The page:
Isaac demonstrated his own faith clearly in this incident. He must have known what his father intended to do to him, yet he submitted willingly (v. 9). “If Abraham displays faith that obeys, then Isaac displays faith that cooperates. If Isaac was strong and big enough to carry wood for a sacrifice, maybe he was strong and big enough to resist or subdue his father” The possibility of Isaac resisting may be why Abraham bound him on the altar. “The sacrifice was already accomplished in his [Abraham’s] heart, and he had fully satisfied the requirements of God.” “The test, instead of breaking him, brings him to the summit of his lifelong walk with God.
In obedience to God’s command Abraham took his promised heir to Moriah to sacrifice him to the Lord. Because Abraham was willing to slay his uniquely begotten son God restrained him from killing Isaac and promised to bless him further for his obedience. Abraham memorialized the place as “the Lord will provide.” God called on Abraham to make five great sacrifices: his native country, his extended family, his nephew Lot, his son Ishmael, and his son Isaac. Each sacrifice involved something naturally dear to Abraham, but each resulted in greater blessings from God.
Abraham’s “seed” (v. 18) refers not only to Isaac but also to Messiah (cf. Gal. 3:16).
The Four Seeds of Abraham in Scripture
All physical descendants of Abraham
(Genesis 12:1-3, 7; et al.)
Believing physical descendants of Abraham
(Romans 9:6, 8; Galatians 6:16)
Believing non-physical descendants of Abraham
(Galatians 3:6-9, 29)
Abraham then returned to the well he had purchased at Beersheba and lived there (v. 19).
Moses probably preserved the details of this story because this test involved the future of God’s promised seed, Isaac, and, therefore, the faithfulness of God. He probably did so also because this incident illustrates God’s feelings in giving His Son as the Lamb of God (cf. John 1:29; 3:16). Other themes in this chapter include testing and obedience, the relationship between God and man, and the relationship between father and son. Every time Abraham made a sacrifice for God the Lord responded by giving Abraham more.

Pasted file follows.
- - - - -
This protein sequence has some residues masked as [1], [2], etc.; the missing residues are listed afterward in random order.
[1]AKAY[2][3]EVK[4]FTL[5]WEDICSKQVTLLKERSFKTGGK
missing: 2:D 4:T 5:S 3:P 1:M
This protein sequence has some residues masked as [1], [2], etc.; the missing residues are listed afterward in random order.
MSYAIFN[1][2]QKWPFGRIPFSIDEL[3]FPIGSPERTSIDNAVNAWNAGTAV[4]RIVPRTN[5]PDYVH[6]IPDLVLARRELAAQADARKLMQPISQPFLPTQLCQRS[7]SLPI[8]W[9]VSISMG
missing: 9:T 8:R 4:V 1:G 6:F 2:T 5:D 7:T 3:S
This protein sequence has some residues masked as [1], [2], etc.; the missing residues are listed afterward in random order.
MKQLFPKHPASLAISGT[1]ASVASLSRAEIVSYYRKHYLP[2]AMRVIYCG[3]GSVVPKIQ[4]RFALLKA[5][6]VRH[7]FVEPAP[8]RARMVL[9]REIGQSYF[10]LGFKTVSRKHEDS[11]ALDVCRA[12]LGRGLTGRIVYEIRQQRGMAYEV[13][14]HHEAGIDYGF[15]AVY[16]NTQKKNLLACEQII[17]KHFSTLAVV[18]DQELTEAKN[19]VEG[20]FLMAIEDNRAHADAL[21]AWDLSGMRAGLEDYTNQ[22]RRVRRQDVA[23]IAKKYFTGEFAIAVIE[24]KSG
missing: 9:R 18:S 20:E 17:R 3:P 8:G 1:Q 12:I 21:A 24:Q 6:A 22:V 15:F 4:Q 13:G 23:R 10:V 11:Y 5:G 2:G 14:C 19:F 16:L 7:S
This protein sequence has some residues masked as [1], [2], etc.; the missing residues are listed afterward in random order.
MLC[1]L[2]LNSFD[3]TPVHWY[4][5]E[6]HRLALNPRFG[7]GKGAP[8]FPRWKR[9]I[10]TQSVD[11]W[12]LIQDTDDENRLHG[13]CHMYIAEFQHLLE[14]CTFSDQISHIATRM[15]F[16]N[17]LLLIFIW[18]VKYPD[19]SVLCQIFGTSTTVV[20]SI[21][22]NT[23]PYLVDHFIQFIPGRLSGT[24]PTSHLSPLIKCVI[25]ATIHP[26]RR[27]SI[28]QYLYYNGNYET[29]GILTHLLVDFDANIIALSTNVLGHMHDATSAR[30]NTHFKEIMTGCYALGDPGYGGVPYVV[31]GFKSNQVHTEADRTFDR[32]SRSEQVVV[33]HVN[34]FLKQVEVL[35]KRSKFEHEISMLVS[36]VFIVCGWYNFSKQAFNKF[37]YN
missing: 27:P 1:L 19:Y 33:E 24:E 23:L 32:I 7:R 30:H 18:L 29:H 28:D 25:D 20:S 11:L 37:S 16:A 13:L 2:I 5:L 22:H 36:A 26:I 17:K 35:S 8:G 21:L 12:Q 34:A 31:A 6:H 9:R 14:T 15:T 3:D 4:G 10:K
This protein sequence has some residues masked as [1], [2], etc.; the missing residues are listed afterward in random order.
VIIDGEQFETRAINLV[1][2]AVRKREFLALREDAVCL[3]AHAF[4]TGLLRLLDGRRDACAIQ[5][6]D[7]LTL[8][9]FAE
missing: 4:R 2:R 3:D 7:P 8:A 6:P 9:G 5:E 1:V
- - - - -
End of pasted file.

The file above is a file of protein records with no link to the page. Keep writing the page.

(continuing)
Abraham left his homeland; God gave him a new one.
Abraham left his extended family; God gave him a much larger family.
Abraham offered the best of the land to Lot; God gave him more land.
Abraham gave up the King of Sodom’s reward; God gave Abraham more wealth.
Abraham gave up Ishmael; God made Ishmael the father of a multitude of Abraham’s posterity.
Abraham was willing to give up Isaac; God allowed him to live and through him gave Abraham numerous seed.
In each case God gave Abraham a deeper relationship with Himself as well as more material prosperity. Note the closeness of this fellowship in Abraham’s response to God’s revelations: “Here I am”
This test of Abraham’s faith is the climax of his personal history. It is the last major incident in the record of his life. “. . . God does not demand a literal human sacrifice from His worshippers, but the spiritual sacrifice of an unconditional denial of the natural life, even to submission to death itself.” The faithful believer will surrender to God whatever He may ask trusting in God’s promise of provision and blessing.
God has not promised Christians great physical blessings (cf. 2 Tim. 3:2), but whenever we make a sacrifice for Him He gives us a deeper relationship with Himself at least (cf. John 15:14). For this reason we should not fear making personal sacrifices for God.
Sometimes God tests our faith by asking us to give back to Him what He has supernaturally and faithfully provided, not just what He has provided through regular channels.
With Love In Christ,